For the trucking industry, the past years have been described as nothing short of a “blood bath.” In August of 2019, what is believed to be the largest verdict ever against a trucking company was handed down by a jury in Columbus, Georgia. After just 45 minutes of deliberation, the jury awarded a verdict of $280 million against Schnitzer Southeast and Schnitzer Steel. The verdict was compromised of $150 million in wrongful death damages, $30 million in pain and suffering and $100 million in punitive damages.

While the facts of the Schnitzer incident were uniquely horrific, these so-called “nuclear verdicts” have not been so unique in the past several years. In fact, it is reported that there have been five times the number of $20 million-plus verdicts in the last five years compared to the five years before that. Thus, it isn’t surprising that rising insurance premiums and nuclear verdicts are commonly cited in bankruptcy proceedings as a primary reason for trucking companies shutting down.

The Anatomy of Nuclear Verdicts

Generally, a nuclear verdict is defined as a jury award in which the penalty exceeds $10 million. A more accurate definition is any award that is significantly disproportionate to what would be expected given the economic damages in the case.

The recent increase in nuclear verdicts is partially due to new and effective Plaintiffs strategies, questionable medical billing practices and the increased publicization of gruesome accidents. However, the increasing disproportionality between the total jury award and economic damages is best explained by the recent inflation of the verdict’s punitive damage component. Though surprising to some, there is no fixed standard for juries to determine the amount of punitive damages in California.[1] Further, unlike states like Nevada, California law provides no cap on the amount of punitive damages awarded. Thus, in cases where punitive damages are sought, the jury is to some extent untethered in their determination of punitive damages. In a time when society is increasingly being framed as the little guy versus the big company, juries are more inclined to award punitive damages that are disproportionate to the actual economic damages in the case.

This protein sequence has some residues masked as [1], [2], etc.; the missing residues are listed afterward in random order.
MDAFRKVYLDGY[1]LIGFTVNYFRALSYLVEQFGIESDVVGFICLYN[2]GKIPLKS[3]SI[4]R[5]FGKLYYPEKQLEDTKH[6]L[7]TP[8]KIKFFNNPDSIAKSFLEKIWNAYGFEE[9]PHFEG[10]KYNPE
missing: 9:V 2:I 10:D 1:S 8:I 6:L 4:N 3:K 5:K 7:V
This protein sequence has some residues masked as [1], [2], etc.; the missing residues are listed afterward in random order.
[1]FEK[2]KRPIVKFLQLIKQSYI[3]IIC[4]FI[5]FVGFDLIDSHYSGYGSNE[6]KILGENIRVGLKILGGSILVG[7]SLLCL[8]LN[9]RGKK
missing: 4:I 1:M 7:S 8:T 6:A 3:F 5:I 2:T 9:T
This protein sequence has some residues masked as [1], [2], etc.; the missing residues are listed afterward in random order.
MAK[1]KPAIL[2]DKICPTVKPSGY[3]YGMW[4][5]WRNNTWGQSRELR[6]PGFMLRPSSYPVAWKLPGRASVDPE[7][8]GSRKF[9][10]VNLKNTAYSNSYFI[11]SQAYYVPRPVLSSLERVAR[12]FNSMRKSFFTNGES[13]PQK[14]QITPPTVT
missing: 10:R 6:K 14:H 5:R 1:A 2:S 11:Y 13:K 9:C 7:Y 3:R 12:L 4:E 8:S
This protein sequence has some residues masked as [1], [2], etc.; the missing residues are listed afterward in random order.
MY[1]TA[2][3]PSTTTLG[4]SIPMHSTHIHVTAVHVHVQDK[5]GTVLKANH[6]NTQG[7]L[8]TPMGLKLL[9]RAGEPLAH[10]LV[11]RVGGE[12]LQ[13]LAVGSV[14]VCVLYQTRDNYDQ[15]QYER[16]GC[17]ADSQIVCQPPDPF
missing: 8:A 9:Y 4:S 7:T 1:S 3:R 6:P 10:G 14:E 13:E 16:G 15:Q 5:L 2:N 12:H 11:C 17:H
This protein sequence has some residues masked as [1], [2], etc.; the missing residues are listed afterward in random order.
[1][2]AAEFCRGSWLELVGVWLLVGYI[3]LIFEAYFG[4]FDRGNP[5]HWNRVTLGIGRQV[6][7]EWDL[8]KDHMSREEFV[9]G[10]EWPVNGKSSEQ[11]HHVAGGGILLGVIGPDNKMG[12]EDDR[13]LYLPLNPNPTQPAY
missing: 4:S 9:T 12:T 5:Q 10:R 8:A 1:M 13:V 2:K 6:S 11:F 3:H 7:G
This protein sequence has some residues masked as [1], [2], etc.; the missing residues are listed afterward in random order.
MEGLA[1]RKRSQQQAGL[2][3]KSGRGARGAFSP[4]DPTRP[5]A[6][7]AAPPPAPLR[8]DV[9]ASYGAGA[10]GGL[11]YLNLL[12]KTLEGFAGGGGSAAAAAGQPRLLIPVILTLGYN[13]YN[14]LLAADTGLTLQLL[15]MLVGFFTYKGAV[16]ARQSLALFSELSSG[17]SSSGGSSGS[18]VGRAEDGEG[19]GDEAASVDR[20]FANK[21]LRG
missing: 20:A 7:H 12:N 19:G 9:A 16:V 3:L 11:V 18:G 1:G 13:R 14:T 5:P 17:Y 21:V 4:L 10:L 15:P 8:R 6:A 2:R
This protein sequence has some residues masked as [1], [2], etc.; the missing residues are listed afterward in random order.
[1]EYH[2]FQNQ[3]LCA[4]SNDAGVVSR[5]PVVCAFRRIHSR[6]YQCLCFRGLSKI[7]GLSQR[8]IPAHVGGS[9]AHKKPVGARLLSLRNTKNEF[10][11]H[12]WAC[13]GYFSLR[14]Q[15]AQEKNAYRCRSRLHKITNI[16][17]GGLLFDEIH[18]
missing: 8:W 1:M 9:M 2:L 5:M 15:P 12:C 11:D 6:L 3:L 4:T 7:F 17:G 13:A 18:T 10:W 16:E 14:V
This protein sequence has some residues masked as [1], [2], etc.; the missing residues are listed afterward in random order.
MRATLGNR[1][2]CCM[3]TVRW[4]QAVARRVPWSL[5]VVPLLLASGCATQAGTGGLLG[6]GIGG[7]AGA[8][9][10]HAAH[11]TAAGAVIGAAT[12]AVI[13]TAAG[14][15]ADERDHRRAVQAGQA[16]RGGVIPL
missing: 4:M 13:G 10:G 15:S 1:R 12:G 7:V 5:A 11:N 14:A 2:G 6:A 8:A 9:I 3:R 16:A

Defense Strategy

As nuclear verdicts are becoming a harsh reality in the trucking industry, defense counsel must learn to employ effective strategies to combat the growing trend. The Reptile Theory—among Plaintiffs counsels’ favorite weapons—refers to intentionally appealing to the juror’s emotions rather than facts and reason. As a matter of practice, defense counsel should proactively combat this strategy by filing a motion in limine to exclude Reptilian evidence from the outset. Further, the more nuclear verdicts lead to bankrupt companies and lost jobs, defense counsel may soon see the opportunity to exploit the Reptile Theory’s double edge. With an excessive amount of trucking companies going under as a result of nuclear verdicts, the greedy corporate persona may slowly fade.


Whether it is fair or not, nuclear verdicts are an inevitable obstacle facing the trucking industry in today’s age. While competent defense counsel can help minimize the risk of enormous exposure at trial, in the face of unpredictable juries, trucking companies and carriers should thoughtfully consider the prospect of taking responsibility and settling before trial.